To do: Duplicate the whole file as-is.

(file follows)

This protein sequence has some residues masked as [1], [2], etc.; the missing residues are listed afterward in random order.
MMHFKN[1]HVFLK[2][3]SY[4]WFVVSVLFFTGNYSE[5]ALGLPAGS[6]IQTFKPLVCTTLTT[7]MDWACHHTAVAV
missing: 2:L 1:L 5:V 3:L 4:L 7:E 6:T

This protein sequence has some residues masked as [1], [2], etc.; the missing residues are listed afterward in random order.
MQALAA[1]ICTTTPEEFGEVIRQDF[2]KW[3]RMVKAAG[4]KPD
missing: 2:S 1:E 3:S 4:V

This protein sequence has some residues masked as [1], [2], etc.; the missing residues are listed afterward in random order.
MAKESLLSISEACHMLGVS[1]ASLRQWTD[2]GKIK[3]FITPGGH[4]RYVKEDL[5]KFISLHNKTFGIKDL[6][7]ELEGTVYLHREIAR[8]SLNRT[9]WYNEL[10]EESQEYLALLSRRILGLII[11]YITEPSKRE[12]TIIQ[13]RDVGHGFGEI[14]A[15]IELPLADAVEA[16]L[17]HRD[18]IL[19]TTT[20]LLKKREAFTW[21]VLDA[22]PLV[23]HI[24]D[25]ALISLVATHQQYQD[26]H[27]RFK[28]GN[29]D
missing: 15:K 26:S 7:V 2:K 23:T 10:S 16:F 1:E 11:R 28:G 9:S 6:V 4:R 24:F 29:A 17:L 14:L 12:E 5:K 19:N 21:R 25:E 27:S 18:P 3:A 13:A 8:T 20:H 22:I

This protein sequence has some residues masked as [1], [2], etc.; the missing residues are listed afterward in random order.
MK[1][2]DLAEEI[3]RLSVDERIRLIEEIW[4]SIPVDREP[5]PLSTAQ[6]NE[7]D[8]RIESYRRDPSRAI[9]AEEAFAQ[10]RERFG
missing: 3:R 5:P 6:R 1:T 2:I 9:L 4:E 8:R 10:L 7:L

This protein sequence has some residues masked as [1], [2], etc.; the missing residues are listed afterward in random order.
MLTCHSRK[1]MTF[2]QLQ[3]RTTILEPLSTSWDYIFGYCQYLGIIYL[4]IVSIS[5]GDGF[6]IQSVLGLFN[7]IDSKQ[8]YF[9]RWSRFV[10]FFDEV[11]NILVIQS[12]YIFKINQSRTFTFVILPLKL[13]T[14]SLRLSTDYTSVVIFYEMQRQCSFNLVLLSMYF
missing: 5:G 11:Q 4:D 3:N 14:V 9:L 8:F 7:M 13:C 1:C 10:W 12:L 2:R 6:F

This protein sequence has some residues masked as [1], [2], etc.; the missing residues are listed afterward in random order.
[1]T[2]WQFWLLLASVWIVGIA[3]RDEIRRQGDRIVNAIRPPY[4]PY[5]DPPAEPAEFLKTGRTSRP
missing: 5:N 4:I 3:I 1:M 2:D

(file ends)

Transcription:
This protein sequence has some residues masked as [1], [2], etc.; the missing residues are listed afterward in random order.
MMHFKN[1]HVFLK[2][3]SY[4]WFVVSVLFFTGNYSE[5]ALGLPAGS[6]IQTFKPLVCTTLTT[7]MDWACHHTAVAV
missing: 2:L 1:L 5:V 3:L 4:L 7:E 6:T

This protein sequence has some residues masked as [1], [2], etc.; the missing residues are listed afterward in random order.
MQALAA[1]ICTTTPEEFGEVIRQDF[2]KW[3]RMVKAAG[4]KPD
missing: 2:S 1:E 3:S 4:V

This protein sequence has some residues masked as [1], [2], etc.; the missing residues are listed afterward in random order.
MAKESLLSISEACHMLGVS[1]ASLRQWTD[2]GKIK[3]FITPGGH[4]RYVKEDL[5]KFISLHNKTFGIKDL[6][7]ELEGTVYLHREIAR[8]SLNRT[9]WYNEL[10]EESQEYLALLSRRILGLII[11]YITEPSKRE[12]TIIQ[13]RDVGHGFGEI[14]A[15]IELPLADAVEA[16]L[17]HRD[18]IL[19]TTT[20]LLKKREAFTW[21]VLDA[22]PLV[23]HI[24]D[25]ALISLVATHQQYQD[26]H[27]RFK[28]GN[29]D
missing: 15:K 26:S 7:V 2:K 23:T 10:S 16:F 1:E 11:R 28:G 9:S 6:V 4:R 24:F 29:A 17:L 14:L 12:E 5:K 19:N 21:R 25:E 27:S 18:P 3:A 13:A 8:T 20:H 22:I

This protein sequence has some residues masked as [1], [2], etc.; the missing residues are listed afterward in random order.
MK[1][2]DLAEEI[3]RLSVDERIRLIEEIW[4]SIPVDREP[5]PLSTAQ[6]NE[7]D[8]RIESYRRDPSRAI[9]AEEAFAQ[10]RERFG
missing: 3:R 5:P 6:R 1:T 2:I 9:L 4:E 8:R 10:L 7:L

This protein sequence has some residues masked as [1], [2], etc.; the missing residues are listed afterward in random order.
MLTCHSRK[1]MTF[2]QLQ[3]RTTILEPLSTSWDYIFGYCQYLGIIYL[4]IVSIS[5]GDGF[6]IQSVLGLFN[7]IDSKQ[8]YF[9]RWSRFV[10]FFDEV[11]NILVIQS[12]YIFKINQSRTFTFVILPLKL[13]T[14]SLRLSTDYTSVVIFYEMQRQCSFNLVLLSMYF
missing: 5:G 11:Q 4:D 3:N 14:V 9:L 8:F 7:M 13:C 1:C 10:W 12:L 2:R 6:F

This protein sequence has some residues masked as [1], [2], etc.; the missing residues are listed afterward in random order.
[1]T[2]WQFWLLLASVWIVGIA[3]RDEIRRQGDRIVNAIRPPY[4]PY[5]DPPAEPAEFLKTGRTSRP
missing: 5:N 4:I 3:I 1:M 2:D